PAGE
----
Today I throughly studied docs.typo3.org's "Typoscript in 45 minutes". It took 3 hours to complete by cross-referencing my recently installed "Typo3 introductory package" site and also by reading the pages referenced in many of the links within the "tutorial".
I use the word "tutorial" in quotes, despite the fact that Typo3 considers that "this document is a Tutorial". By their own definition - "Tutorials are designed to be step-by-step instructions specifically created to walk a beginner through a particular task from beginning to end" - their introduction failed spectacularly at being a tutorial, as there was neither a task nor instructions, really, of any kind, much less of the "step-by-step" variety. There were code samples, but no reference as to where/how such code could be written or applied within the structure of a Typo3 site, introductory package or otherwise. References to parts of the backend where one might be able see TypoScript in action were not done as screenshots, but as text descriptions, sometimes (I'm guessing) referencing versions of Typo3 older than the most current one, and not in the most clear English, unfortunately!
For instance, in order to take a look at some TypoScript code - some 2000 lines of it - that create the base-styles for a Typo3 template, a screenshot of how to get there would have been helpful, instead of the following text:
"In TYPO3, we have to be at the page, which has the TypoScript template with the TypoScript code in the Setup field. Then, in the module 'Template', we choose 'Template Analyzer' from the selector box on top of the window."
Or, for example, in the description of the "imgResource" function:
"The path 'uploads/media/' is the location of the files, which are inserted in the "files" section. You find it inside the page properties on the tab 'Resources'."
Try as I might, I was unable to find such a tab so that I could understand better what was actually meant by this sentence.
I've begun to google all over the place for further (non-official Typo3) clarification, and I'm reading E-books which I hope will be clearer on the subject. Maybe I'll even find some kind of "step-by-step" instructions about where I can write or apply some TypoScript myself.
The thing is, complaining about things doesn't change them - it just pisses people off. So in the spirit of "Be the change you want to see in the world", I have begun to make corrections to the English pages of the online Typo3 documentation that I have found ambiguous, unclear, difficult to understand or just too egregiously German-to-English. I intend to start including screenshots. I hope that in the process of doing so, I'll actually be learning more about the subject I'm trying to study. Searching out multiple other sources certainly helps.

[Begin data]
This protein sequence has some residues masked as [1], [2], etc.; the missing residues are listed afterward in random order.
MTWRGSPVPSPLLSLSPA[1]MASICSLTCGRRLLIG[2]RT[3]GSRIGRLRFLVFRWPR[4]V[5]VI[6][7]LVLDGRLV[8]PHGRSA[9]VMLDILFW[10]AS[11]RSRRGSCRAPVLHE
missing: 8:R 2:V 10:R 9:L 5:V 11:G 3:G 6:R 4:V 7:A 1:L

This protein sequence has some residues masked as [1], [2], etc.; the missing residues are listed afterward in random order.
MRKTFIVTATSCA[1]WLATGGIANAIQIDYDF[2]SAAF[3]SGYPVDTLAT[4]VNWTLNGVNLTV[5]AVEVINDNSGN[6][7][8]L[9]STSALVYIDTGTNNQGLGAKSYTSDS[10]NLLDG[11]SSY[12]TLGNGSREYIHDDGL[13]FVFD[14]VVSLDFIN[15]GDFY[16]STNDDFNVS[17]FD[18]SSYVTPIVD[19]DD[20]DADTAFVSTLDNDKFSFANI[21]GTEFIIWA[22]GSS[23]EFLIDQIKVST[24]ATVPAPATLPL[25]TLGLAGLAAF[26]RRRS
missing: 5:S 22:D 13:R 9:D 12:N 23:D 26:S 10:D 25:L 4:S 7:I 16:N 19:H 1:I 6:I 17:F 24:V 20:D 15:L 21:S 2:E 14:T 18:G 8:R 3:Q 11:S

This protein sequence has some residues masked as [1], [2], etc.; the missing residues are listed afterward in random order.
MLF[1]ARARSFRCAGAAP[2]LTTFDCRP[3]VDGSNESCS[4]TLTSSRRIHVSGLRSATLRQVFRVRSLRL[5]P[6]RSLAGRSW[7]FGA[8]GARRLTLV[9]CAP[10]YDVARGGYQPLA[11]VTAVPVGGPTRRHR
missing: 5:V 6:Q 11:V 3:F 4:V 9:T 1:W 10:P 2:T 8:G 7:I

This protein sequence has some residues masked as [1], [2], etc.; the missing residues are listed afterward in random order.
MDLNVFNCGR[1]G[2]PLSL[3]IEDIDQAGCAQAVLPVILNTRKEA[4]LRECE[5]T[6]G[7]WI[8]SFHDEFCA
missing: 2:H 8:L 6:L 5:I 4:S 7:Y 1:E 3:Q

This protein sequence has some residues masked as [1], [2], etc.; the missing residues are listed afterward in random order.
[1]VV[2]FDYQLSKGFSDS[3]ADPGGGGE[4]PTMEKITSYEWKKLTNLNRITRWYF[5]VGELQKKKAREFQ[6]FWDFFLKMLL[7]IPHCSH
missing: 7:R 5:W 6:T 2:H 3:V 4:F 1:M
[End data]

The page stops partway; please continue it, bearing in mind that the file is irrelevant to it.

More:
Following a trail of stale breadcrumbs around the Typo3 site, I finally access the "Backend Programming Tutorial" and see that it was last updated in 2002. I find an non-offical Typo3 tutorial on how to develop a simple extension and it does NOT work as described (perhaps because it was written in 2007). The last Typo3-related thing I'm going to try today is to read the "TemplaVoila" extension documentation and hope that it does not lead me down another false path.
I WANT to love Typo3, I really do! It's supposed to be powerful, flexible, and it's open source! But the available documentation - disorganised, outdated, contradictory - is driving me crazy.
So... I was able to get the TemplaVoila wizard up and running, after a lot of runaround on forums where everyone is reporting the same error which has yet to be fixed... Typo3 - if I have to work with you any more today, I'm going to have to kill you. Time to move on to something else.
Configuring Jenkins for Git
For about an hour an a half. I need to decide on exactly what I'm going to do before I create a Git repository for it. Created new public and private keys for jenkins, moved them into my home .ssh directory. Modified the owner and the permissions on this directory. Is it good practice to have more than one .ssh directory, because I'd like to have one in my lib/jenkins folder. The resources on setting this up are much better (more recent, simply described, and illustrated with screenshots) than the documentation for Typo3. The problem is now, as stated at the beginning of the paragraph, a lack of a concrete project around wich I can build and configure all of the "best-practice" constructs I've been setting up for a week now.
Feeling a bit discouraged on the first day of the second week of Hackership, but I will do some reading tonight in my Typo3 books and start afresh tomorrow.